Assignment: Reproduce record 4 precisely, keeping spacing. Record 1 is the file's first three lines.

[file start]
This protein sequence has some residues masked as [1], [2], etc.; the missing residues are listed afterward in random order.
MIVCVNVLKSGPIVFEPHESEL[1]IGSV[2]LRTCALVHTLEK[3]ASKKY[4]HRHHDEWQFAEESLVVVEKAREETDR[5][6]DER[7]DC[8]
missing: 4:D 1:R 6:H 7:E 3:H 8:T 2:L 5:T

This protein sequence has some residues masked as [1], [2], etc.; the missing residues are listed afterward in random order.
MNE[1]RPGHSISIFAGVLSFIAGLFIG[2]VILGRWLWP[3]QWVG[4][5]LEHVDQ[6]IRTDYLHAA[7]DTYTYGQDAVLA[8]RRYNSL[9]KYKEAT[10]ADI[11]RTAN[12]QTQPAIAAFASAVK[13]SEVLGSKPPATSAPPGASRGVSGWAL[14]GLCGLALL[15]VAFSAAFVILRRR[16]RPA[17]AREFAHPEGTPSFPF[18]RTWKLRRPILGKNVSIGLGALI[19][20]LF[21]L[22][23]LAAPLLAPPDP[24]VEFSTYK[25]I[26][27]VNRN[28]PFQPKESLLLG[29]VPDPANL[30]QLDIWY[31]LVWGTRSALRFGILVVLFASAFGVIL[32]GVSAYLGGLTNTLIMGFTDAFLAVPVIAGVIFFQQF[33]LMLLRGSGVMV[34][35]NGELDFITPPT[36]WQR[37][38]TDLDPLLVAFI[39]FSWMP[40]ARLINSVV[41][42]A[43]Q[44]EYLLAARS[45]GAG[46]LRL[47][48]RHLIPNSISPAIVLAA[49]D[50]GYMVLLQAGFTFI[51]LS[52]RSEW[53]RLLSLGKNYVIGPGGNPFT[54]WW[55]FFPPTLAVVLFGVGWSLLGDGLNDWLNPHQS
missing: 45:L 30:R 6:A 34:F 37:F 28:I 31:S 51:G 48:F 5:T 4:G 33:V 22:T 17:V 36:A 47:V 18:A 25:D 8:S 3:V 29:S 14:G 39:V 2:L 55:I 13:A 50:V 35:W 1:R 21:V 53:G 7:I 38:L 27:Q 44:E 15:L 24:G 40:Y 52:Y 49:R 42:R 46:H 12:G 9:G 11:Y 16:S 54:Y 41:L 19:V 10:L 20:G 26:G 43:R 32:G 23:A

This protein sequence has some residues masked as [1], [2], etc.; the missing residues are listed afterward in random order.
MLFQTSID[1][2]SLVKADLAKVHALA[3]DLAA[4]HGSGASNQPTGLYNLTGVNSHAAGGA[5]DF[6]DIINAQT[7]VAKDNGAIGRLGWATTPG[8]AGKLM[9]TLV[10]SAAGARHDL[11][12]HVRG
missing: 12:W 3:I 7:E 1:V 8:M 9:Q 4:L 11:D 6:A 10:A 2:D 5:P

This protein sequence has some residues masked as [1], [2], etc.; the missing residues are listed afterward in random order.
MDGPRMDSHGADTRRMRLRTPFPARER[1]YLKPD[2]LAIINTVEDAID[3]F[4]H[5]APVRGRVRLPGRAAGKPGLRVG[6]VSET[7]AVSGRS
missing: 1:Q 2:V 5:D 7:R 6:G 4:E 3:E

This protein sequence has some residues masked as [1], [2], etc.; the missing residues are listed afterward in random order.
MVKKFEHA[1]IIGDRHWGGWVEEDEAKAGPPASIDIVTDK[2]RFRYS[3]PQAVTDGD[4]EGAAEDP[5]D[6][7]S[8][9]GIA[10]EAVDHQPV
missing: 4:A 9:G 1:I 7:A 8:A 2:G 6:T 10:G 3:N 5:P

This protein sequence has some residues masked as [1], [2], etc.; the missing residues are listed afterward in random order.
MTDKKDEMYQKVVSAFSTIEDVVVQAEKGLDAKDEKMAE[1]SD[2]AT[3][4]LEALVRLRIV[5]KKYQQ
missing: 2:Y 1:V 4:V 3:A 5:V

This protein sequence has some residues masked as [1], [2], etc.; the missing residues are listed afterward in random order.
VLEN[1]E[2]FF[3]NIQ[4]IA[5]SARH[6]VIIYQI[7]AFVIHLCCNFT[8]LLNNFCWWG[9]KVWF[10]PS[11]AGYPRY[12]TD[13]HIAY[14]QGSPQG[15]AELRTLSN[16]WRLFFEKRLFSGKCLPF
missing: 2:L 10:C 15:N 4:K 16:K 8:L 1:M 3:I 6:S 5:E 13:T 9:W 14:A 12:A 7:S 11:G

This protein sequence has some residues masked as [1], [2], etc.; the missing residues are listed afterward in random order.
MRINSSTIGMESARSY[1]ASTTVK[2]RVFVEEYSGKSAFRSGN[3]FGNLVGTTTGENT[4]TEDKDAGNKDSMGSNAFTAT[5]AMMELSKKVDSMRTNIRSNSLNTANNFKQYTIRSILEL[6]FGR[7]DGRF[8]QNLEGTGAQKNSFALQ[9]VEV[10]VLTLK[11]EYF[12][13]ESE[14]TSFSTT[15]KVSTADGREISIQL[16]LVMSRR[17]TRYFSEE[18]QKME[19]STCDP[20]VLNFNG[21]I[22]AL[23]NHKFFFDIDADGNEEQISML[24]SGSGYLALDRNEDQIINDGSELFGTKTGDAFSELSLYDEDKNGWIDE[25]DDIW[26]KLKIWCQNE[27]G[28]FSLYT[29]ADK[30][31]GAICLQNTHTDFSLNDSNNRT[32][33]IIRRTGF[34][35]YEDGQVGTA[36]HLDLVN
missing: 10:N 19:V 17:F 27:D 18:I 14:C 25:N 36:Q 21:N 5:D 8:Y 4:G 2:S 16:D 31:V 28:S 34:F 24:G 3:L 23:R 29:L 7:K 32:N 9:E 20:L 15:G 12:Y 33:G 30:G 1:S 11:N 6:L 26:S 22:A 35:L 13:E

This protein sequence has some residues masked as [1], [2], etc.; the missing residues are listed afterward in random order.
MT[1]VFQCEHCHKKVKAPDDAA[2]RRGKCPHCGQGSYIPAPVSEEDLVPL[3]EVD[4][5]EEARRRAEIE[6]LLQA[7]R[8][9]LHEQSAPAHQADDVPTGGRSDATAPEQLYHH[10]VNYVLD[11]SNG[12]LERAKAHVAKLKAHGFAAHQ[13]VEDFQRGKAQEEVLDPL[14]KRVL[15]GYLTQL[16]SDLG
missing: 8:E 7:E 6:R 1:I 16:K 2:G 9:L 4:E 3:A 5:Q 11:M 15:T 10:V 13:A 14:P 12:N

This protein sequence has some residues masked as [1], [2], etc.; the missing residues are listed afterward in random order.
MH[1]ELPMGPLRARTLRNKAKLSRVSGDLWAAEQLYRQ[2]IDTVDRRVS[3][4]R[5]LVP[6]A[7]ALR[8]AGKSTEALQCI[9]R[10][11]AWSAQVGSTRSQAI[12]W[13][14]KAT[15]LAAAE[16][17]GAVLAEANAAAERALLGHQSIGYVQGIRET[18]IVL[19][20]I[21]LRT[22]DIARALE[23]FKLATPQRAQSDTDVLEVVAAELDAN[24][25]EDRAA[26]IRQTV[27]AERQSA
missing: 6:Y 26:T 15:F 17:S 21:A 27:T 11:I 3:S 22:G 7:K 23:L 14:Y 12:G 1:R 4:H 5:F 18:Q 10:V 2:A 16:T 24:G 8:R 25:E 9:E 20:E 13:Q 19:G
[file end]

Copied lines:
This protein sequence has some residues masked as [1], [2], etc.; the missing residues are listed afterward in random order.
MDGPRMDSHGADTRRMRLRTPFPARER[1]YLKPD[2]LAIINTVEDAID[3]F[4]H[5]APVRGRVRLPGRAAGKPGLRVG[6]VSET[7]AVSGRS
missing: 1:Q 2:V 5:D 7:R 6:G 4:E 3:E